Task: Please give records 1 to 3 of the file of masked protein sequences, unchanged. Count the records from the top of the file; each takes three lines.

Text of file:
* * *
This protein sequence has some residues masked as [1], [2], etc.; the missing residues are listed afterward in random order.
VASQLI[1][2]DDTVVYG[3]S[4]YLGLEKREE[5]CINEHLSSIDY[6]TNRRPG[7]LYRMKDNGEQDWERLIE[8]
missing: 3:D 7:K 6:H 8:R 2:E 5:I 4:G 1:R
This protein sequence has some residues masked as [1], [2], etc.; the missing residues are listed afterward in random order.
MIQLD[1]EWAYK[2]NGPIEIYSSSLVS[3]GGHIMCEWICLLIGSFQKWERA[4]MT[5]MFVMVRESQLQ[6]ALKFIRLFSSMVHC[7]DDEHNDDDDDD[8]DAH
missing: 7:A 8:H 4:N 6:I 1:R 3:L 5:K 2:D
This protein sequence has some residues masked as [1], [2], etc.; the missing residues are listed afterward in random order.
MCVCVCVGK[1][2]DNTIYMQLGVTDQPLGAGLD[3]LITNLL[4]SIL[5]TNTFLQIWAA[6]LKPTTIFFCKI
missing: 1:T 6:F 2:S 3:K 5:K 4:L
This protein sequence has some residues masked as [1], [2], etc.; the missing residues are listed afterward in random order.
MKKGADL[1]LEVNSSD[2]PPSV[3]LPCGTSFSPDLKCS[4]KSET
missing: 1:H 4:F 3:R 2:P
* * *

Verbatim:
This protein sequence has some residues masked as [1], [2], etc.; the missing residues are listed afterward in random order.
VASQLI[1][2]DDTVVYG[3]S[4]YLGLEKREE[5]CINEHLSSIDY[6]TNRRPG[7]LYRMKDNGEQDWERLIE[8]
missing: 3:D 7:K 6:H 8:R 2:E 5:I 4:G 1:R
This protein sequence has some residues masked as [1], [2], etc.; the missing residues are listed afterward in random order.
MIQLD[1]EWAYK[2]NGPIEIYSSSLVS[3]GGHIMCEWICLLIGSFQKWERA[4]MT[5]MFVMVRESQLQ[6]ALKFIRLFSSMVHC[7]DDEHNDDDDDD[8]DAH
missing: 7:A 8:H 4:N 6:I 1:R 3:L 5:K 2:D
This protein sequence has some residues masked as [1], [2], etc.; the missing residues are listed afterward in random order.
MCVCVCVGK[1][2]DNTIYMQLGVTDQPLGAGLD[3]LITNLL[4]SIL[5]TNTFLQIWAA[6]LKPTTIFFCKI
missing: 1:T 6:F 2:S 3:K 5:K 4:L